sales surged in the most recent quarter, fueled in part by demand for high-end household products from pricey dish soap to a $300 electric toothbrush.
Despite a tough economic picture and high unemployment, the maker of Gillette razors and Pampers diapers said consumers are increasingly willing to pay more for products.
And P&G;, armed with extra cash following years of downsizing and solid sales, has been churning out a range of high-end items including laundry-detergent pods designed for extra-large washing machines and a special line of Gillette shaving products.
P&G; raised its estimates for full-year organic sales growth to between 5% and 6%, up from the previous range of 4% to 5%.
Sales in P&G;’s grooming unit, which includes Gillette razors, rose 5%.
Sales in P&G;’s health-care unit, which includes dental care as well as over-the-counter medications, rose 9%.
At least 10 major U.S. fast-food chains have introduced fried-chicken sandwiches in the past three months, or are set to shortly.
The chicken-sandwich war, as industry competitors describe it, means diners have lots of options—such as a Korean-style iteration at Shake Shack, a McDonald’s version topped with spicy pepper sauce and a new KFC offering that the chain bills as its “best chicken sandwich ever.” The sandwich craze also might bring lasting changes to the restaurant business, with owners spending thousands of dollars on new equipment for battering chicken filets to compete for what some franchisees say is the future of eating out.
Shake Shack began selling its new fried-chicken sandwich in the burger chain’s South Korean restaurants during the fall, before it made its debut in the U.S. this month.
Russia is selling millions of doses of its homegrown Sputnik V vaccine abroad, making it a major supplier of a shot that could give Moscow a valuable slice of the global Covid-19 vaccine market and potentially earn Russia geopolitical clout in the developing world.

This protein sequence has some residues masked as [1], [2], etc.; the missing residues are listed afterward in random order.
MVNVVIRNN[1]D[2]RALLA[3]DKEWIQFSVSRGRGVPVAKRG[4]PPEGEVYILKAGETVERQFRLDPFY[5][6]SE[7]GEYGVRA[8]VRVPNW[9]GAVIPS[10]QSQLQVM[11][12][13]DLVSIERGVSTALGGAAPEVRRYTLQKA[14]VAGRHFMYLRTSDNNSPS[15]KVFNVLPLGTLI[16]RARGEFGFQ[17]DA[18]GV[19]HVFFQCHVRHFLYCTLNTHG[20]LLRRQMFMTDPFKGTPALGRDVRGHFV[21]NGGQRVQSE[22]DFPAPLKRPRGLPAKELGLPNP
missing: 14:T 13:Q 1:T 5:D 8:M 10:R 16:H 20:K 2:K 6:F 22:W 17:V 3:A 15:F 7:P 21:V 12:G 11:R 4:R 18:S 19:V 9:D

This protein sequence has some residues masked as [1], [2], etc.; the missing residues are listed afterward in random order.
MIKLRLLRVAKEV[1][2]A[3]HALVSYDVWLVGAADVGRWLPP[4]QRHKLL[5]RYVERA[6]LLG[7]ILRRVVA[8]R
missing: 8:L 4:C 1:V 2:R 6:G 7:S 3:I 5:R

Moscow approved Sputnik V for domestic use in August before finishing trials.
Sputnik V, named for the Soviet satellite launched into orbit during the Cold War, ranks third in the world by doses ordered by middle- and low-income countries, according to Duke University’s Global Health Innovation Center, ahead of U.S. drugmakers Pfizer Inc.
Eight countries outside Russia have authorized the shot for emergency use.
Still, Sputnik V hasn’t been approved by Western health authorities or received authorization from the WHO, which many developing countries rely on for vetting vaccines.
SEOUL— Samsung ’s de facto leader, Lee Jae-yong, returned to prison after an appeals court handed down a 30-month sentence following a retrial of his 2017 conviction on charges of bribing South Korea’s former president.
Mr. Lee, the 52-year-old grandson of Samsung ’s founder, walked free in 2018 when an appeals court lightened his original five-year sentence after he had spent nearly a year behind bars.
South Korea’s Supreme Court ordered a retrial in 2019, leading to Monday’s verdict.
South Korean law gives judges discretion to suspend sentences of up to three years.
But while delivering Monday’s verdict, the Seoul High Court judges said they believed Mr. Lee’s charges required him to serve more time in prison.
Mr. Lee is allowed to appeal his case to the nation’s Supreme Court, though overturning his new sentence is unlikely, South Korean legal experts say.
Drugmakers are racing to develop a new generation of Covid-19 medicines to make them easier to give to patients and to stay ahead of virus mutations that could make some current drugs less effective.
After catching Covid-19, President Trump was treated with one of the drugs and credited it with his speedy recovery.
But those concerns have given way to frustration that the medicines are going unused because of challenges in administering the drugs, which can require about an hour of preparation time before the patient arrives, an hour-long infusion and one hour of monitoring to ensure patients don’t suffer allergic reactions.
To reduce the logistical burden and help get patients treated sooner, researchers are working on new antibody drugs that can be given with quick jabs in the arm, similar to flu shots.